May 042012
Updated: May 8, 2012

If a pizza has a radius Z and a depth A, its volume can be defined as Pi*Z*Z*A

Deb Jefferson's PizzaDeb Jefferson

Deb Jefferson's Pizza

If Art”s latest poll on The Groton Line is any indication, a lot of us recognize really good pizza when we see it, but not many seem to want to make their own. Now, I”ve never met a pizza that I didn”t like… good, bad, ugly….if you are really hungry, or too busy, they all work… but, I guess I would have to admit that too greasy would stop me in my tracks. A good way to avoid all that, and get exactly what you want, when you want it, is to make your own. Make a lot, and you have some to eat now, some to freeze for another pizza attack, or to treat guests to an impromptu pizza party.

Making your own pizza can be as quick as making the dough, letting it rise for an hour, then shaping, topping, baking and eating…not quite as spontaneous as take out, but so worth the wait. Or, you can make the dough whenever you have a few minutes, and let it rise in the refrigerator for 3 or 4 days, or until you are ready for it, the longer rise will allow the dough to develop a more complex flavor and structure. I”ve done it both ways; after all it IS p-i-z-z-a, and it”s always good!

As you can imagine, toppings are only limited by your imagination… go healthy, or go decadent and meaty, use up leftovers even, it”s up to you. The general formula I like to use goes like this… some sort of sauce: commercial pizza sauce (Boboli is good), or drained chopped tomatoes and garlic, or fresh tomatoes, or alfredo sauce, or even ranch dressing works well.

Then, add some toppings: veggies, meat, cooked chicken, seafood… etc… Top it off with some cheese, a sprinkle of oregano, and a light drizzle of olive oil. Just remember, when it comes to toppings, less is more. Some of my favorite combinations are: leftover pulled pork with BBQ sauce, caramelized onions, and cheese; or maybe ranch dressing, cooked chicken, bacon, fresh tomatoes and chopped scallions, and of course, good old veggies with cheese and basil.

Recipe: Deb Jefferson’s Pizza Dough

Summary: This is the dough that I make, it”s adapted from a published King Arthur Flour recipe:


  • 1 ¾ cups Flour
  • 1 ¼ cups Semolina
  • 1 teasp. Yeast
  • 1 ½ teasp. Salt
  • 2 Tablespoons Olive oil
  • 1 ¼ cups warm Water (115 degrees or less)
  • 2 Tablespoons Honey


  1. Mix everything together and knead until you”ve created a nice soft dough.
    You may need to adjust the amount of water slightly to achieve this, it”s better if the dough is slightly ‘tacky”, yet still easy to handle. Add a little more water, if necessary; using too much flour will only create a hard, dry crust.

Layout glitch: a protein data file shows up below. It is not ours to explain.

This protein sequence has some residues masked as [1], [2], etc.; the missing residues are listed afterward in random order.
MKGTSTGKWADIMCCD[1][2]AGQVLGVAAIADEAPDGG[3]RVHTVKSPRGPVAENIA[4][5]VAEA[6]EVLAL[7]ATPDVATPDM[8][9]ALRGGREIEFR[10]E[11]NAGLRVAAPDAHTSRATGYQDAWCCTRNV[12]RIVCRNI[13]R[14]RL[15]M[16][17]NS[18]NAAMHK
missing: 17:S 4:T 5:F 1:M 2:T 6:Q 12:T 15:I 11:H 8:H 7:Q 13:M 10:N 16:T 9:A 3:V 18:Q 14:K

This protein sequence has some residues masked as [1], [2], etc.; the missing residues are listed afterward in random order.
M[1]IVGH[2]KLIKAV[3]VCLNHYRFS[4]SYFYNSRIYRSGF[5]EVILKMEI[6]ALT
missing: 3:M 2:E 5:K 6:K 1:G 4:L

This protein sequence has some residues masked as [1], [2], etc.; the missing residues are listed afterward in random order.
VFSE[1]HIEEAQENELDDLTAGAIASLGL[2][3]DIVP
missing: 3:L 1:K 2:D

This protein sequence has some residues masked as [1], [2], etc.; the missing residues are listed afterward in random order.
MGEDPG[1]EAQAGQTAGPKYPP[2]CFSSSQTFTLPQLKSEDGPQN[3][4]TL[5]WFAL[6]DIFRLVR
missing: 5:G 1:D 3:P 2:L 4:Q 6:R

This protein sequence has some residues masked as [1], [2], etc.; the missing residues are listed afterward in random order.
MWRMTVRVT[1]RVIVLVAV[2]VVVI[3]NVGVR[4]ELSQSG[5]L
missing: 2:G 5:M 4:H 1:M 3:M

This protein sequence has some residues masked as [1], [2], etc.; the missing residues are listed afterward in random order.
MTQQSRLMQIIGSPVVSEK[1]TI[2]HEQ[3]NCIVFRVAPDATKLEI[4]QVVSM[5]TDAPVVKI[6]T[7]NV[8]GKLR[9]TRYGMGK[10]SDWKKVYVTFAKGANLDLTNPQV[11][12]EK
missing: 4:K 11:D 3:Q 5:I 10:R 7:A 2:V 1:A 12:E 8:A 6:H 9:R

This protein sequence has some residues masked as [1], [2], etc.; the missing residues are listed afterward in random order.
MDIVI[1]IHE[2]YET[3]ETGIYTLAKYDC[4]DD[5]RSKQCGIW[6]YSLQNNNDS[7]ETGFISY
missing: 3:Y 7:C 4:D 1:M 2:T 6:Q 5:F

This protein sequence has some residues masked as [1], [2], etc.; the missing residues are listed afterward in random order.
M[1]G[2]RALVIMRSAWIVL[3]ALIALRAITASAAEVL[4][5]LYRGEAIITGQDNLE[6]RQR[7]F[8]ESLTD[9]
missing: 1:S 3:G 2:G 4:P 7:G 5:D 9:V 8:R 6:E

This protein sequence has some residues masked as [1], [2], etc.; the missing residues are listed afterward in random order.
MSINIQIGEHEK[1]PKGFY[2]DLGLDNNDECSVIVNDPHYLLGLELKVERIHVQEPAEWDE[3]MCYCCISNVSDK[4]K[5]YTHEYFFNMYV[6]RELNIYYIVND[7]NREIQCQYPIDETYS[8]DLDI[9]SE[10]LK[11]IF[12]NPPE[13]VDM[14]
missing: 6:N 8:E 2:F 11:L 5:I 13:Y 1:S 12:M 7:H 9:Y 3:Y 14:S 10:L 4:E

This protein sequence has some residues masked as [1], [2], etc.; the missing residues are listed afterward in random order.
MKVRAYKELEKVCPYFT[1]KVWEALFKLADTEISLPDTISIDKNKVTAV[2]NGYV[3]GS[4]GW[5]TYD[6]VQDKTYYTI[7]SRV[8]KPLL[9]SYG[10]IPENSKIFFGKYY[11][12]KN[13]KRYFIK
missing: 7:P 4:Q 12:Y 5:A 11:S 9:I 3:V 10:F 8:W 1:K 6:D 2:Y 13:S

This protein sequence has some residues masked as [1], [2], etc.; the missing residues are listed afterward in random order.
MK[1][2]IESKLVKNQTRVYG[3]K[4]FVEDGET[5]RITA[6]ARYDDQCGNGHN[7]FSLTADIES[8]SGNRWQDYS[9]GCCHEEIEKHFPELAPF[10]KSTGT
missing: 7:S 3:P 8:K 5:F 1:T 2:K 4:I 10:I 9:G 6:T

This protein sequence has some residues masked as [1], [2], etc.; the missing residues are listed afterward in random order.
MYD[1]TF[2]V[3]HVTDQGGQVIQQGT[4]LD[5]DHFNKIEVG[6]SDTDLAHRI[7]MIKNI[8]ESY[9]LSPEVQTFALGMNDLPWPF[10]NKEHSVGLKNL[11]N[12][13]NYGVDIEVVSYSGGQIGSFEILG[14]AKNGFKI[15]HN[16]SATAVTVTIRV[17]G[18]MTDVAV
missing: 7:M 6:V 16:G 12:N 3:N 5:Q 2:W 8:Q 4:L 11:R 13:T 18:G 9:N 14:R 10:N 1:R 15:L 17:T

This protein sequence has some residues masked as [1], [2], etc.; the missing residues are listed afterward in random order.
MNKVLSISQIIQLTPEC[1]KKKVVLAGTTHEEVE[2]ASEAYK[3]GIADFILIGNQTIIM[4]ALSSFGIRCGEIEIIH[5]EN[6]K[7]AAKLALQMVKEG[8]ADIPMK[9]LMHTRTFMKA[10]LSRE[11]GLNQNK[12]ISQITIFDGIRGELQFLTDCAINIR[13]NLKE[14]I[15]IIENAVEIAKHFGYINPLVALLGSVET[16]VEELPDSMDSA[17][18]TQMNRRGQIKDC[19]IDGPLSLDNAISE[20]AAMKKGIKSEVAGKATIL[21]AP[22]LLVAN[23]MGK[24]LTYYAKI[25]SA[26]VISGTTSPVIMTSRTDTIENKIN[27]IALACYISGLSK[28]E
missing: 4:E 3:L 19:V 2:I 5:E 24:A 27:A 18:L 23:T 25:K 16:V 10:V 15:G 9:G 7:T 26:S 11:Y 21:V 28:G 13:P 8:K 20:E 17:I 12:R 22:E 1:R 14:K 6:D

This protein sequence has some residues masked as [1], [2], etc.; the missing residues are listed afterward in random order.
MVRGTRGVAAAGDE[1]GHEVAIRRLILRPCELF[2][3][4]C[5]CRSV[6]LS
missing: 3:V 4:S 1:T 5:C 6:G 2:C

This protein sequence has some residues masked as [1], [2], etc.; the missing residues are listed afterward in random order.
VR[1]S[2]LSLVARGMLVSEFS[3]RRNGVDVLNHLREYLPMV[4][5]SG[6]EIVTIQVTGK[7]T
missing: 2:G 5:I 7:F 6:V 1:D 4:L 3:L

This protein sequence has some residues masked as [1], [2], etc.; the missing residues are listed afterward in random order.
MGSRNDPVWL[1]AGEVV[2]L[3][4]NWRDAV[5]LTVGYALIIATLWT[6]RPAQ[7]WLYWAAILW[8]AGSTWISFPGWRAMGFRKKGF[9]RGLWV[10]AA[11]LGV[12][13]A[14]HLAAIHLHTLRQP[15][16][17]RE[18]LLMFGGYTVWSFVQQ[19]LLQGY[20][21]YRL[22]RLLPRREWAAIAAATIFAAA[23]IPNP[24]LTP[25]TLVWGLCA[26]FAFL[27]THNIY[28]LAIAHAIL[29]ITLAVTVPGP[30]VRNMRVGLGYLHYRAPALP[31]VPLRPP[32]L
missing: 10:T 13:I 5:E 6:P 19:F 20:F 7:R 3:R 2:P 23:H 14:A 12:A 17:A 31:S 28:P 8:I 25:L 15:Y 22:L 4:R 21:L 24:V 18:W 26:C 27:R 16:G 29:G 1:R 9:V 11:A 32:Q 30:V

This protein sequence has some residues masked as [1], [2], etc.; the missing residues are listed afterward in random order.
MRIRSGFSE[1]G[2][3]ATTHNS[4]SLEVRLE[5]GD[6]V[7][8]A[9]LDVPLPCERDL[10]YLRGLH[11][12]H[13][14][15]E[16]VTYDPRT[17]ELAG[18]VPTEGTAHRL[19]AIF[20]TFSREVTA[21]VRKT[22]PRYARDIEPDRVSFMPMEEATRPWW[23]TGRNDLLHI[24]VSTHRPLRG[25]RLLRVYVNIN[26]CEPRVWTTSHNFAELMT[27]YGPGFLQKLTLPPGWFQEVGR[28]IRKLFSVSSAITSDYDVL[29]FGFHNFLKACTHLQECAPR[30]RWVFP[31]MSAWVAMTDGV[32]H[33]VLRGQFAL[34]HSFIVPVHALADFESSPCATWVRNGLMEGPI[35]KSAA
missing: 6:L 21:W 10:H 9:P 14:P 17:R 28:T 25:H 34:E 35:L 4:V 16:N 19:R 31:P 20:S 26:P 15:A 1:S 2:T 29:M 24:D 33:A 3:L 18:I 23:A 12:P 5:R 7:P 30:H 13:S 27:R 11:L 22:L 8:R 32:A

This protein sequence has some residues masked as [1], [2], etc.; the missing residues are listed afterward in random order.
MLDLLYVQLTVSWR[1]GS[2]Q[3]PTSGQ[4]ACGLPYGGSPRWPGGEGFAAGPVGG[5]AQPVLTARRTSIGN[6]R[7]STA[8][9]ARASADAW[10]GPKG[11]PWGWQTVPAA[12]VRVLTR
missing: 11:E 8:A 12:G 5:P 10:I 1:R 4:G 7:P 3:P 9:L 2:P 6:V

2. Place dough into a lightly greased bowl, cover with plastic wrap and allow to rise until doubled in volume, about an hour; it really depends upon room temperature.
  3. At this point, you can place the dough (covered with plastic wrap) into the refrigerator, for a few days until you are ready for it. Check it occasionally, and give it a ‘fold”; reach in and fold opposite edges of the dough ball towards the center, then flip the dough over. I try to do this each day, it helps to redistribute the yeast as it is working.
  4. When you are ready to make pizza, take the dough out of the fridge and let it come to room temperature before continuing with the steps below.
  5. Pre-heat your oven (and baking stone if you are using one) to 450 degrees. Allow enough time for the baking stone itself to come up to temperature. (I use a baking stone over a hot fire of hardwood charcoal on a Big Green Egg cooker, almost as good as a real wood fired pizza oven, but you can still make really great pizza in your home oven.)
  6. While your oven is heating, shape and top your pizzas.
  7. Divide the dough into two portions, stretch them into 12-14” circles. (If you are using a baking stone, place the dough on a piece of parchment paper, and using scissors, trim the paper close to the edge of the dough. This will allow you to easily slide the pizzas onto the stone. Place the parchment and dough as a unit onto a pizza peel, or onto the back of a baking sheet, you will use this as a tool to place your pizza on the hot stone. Some folks use cornmeal to allow the pizza to slide off the peel, but I find that it tends to burn, and smells and tastes bad.)
  8. If you are not using a baking stone, place your dough into a lightly oiled pan.
  9. Add your toppings.
  10. Slide your masterpiece (parchment paper and all) onto the hot stone or place your pan pizza in the oven and bake until brown and bubbly; usually about 14 minutes. If you are using a stone, the bottom will be nice and brown and crisp, and the parchment paper allows for an easy ‘on and off” the peel.

Preparation time: 1 hour(s)

Cooking time: 15 minute(s)

Number of servings (yield): 8

Enjoy! Takeout pizza is certainly quick and convenient, but when you make your own from scratch you can be sure you know what”s really in it!